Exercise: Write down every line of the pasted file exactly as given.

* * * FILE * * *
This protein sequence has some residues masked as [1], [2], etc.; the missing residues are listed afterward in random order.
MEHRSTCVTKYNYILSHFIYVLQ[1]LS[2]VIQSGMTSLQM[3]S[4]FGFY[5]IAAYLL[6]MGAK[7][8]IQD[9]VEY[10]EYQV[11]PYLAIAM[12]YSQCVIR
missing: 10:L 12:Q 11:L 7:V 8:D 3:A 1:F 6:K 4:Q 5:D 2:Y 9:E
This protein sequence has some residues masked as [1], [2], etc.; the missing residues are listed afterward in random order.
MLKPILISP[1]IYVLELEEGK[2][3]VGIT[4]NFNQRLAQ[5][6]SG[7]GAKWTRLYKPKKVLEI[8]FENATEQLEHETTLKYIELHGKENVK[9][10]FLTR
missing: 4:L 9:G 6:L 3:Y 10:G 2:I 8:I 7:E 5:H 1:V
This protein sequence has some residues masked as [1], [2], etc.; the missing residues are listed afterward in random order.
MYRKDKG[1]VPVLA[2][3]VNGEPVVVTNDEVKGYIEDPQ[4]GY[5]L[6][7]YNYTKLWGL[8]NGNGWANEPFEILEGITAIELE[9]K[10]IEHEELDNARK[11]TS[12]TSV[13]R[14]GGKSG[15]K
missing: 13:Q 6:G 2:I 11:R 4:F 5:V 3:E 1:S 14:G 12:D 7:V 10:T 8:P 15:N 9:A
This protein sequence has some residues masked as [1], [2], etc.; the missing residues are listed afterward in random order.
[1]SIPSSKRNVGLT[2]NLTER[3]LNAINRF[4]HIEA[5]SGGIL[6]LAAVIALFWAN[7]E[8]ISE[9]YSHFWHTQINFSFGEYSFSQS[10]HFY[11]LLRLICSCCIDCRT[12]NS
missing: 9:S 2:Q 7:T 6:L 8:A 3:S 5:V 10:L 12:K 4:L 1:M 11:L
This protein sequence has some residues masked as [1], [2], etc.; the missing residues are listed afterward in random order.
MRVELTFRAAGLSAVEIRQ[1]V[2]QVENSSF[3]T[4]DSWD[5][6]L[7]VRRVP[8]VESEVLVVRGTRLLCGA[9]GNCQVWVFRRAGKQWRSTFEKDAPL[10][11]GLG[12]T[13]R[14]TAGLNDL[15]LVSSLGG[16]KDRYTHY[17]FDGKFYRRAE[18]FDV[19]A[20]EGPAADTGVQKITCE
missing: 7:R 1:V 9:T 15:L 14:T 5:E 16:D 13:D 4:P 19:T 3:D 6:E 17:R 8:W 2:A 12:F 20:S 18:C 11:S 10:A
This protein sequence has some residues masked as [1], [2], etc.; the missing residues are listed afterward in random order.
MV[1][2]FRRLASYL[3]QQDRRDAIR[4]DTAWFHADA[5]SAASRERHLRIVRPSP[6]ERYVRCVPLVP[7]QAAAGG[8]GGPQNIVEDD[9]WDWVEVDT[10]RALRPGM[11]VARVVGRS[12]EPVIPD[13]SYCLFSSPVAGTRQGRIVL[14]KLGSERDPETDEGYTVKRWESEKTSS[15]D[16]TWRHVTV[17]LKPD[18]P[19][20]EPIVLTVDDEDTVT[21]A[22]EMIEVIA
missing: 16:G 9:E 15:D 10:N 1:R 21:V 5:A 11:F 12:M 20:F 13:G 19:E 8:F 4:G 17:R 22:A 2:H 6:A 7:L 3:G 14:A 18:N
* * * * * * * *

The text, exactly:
This protein sequence has some residues masked as [1], [2], etc.; the missing residues are listed afterward in random order.
MEHRSTCVTKYNYILSHFIYVLQ[1]LS[2]VIQSGMTSLQM[3]S[4]FGFY[5]IAAYLL[6]MGAK[7][8]IQD[9]VEY[10]EYQV[11]PYLAIAM[12]YSQCVIR
missing: 10:L 12:Q 11:L 7:V 8:D 3:A 1:F 6:K 4:Q 5:D 2:Y 9:E
This protein sequence has some residues masked as [1], [2], etc.; the missing residues are listed afterward in random order.
MLKPILISP[1]IYVLELEEGK[2][3]VGIT[4]NFNQRLAQ[5][6]SG[7]GAKWTRLYKPKKVLEI[8]FENATEQLEHETTLKYIELHGKENVK[9][10]FLTR
missing: 4:L 9:G 6:L 3:Y 10:G 2:I 8:I 7:E 5:H 1:V
This protein sequence has some residues masked as [1], [2], etc.; the missing residues are listed afterward in random order.
MYRKDKG[1]VPVLA[2][3]VNGEPVVVTNDEVKGYIEDPQ[4]GY[5]L[6][7]YNYTKLWGL[8]NGNGWANEPFEILEGITAIELE[9]K[10]IEHEELDNARK[11]TS[12]TSV[13]R[14]GGKSG[15]K
missing: 13:Q 6:G 2:I 11:R 4:F 5:V 3:E 1:S 14:G 12:D 7:V 10:T 8:P 15:N 9:A
This protein sequence has some residues masked as [1], [2], etc.; the missing residues are listed afterward in random order.
[1]SIPSSKRNVGLT[2]NLTER[3]LNAINRF[4]HIEA[5]SGGIL[6]LAAVIALFWAN[7]E[8]ISE[9]YSHFWHTQINFSFGEYSFSQS[10]HFY[11]LLRLICSCCIDCRT[12]NS
missing: 9:S 2:Q 7:T 6:L 8:A 3:S 5:V 10:L 12:K 4:L 1:M 11:L
This protein sequence has some residues masked as [1], [2], etc.; the missing residues are listed afterward in random order.
MRVELTFRAAGLSAVEIRQ[1]V[2]QVENSSF[3]T[4]DSWD[5][6]L[7]VRRVP[8]VESEVLVVRGTRLLCGA[9]GNCQVWVFRRAGKQWRSTFEKDAPL[10][11]GLG[12]T[13]R[14]TAGLNDL[15]LVSSLGG[16]KDRYTHY[17]FDGKFYRRAE[18]FDV[19]A[20]EGPAADTGVQKITCE
missing: 7:R 1:V 9:T 15:L 14:T 5:E 16:D 13:D 4:P 19:T 3:D 6:E 17:R 8:W 2:A 12:F 20:S 18:C 11:S 10:A
This protein sequence has some residues masked as [1], [2], etc.; the missing residues are listed afterward in random order.
MV[1][2]FRRLASYL[3]QQDRRDAIR[4]DTAWFHADA[5]SAASRERHLRIVRPSP[6]ERYVRCVPLVP[7]QAAAGG[8]GGPQNIVEDD[9]WDWVEVDT[10]RALRPGM[11]VARVVGRS[12]EPVIPD[13]SYCLFSSPVAGTRQGRIVL[14]KLGSERDPETDEGYTVKRWESEKTSS[15]D[16]TWRHVTV[17]LKPD[18]P[19][20]EPIVLTVDDEDTVT[21]A[22]EMIEVIA
missing: 16:G 9:E 15:D 10:N 1:R 21:V 5:A 11:F 12:M 20:F 13:G 19:E 8:F 4:G 17:R 22:A 2:H 6:A 7:L 3:G 14:A 18:N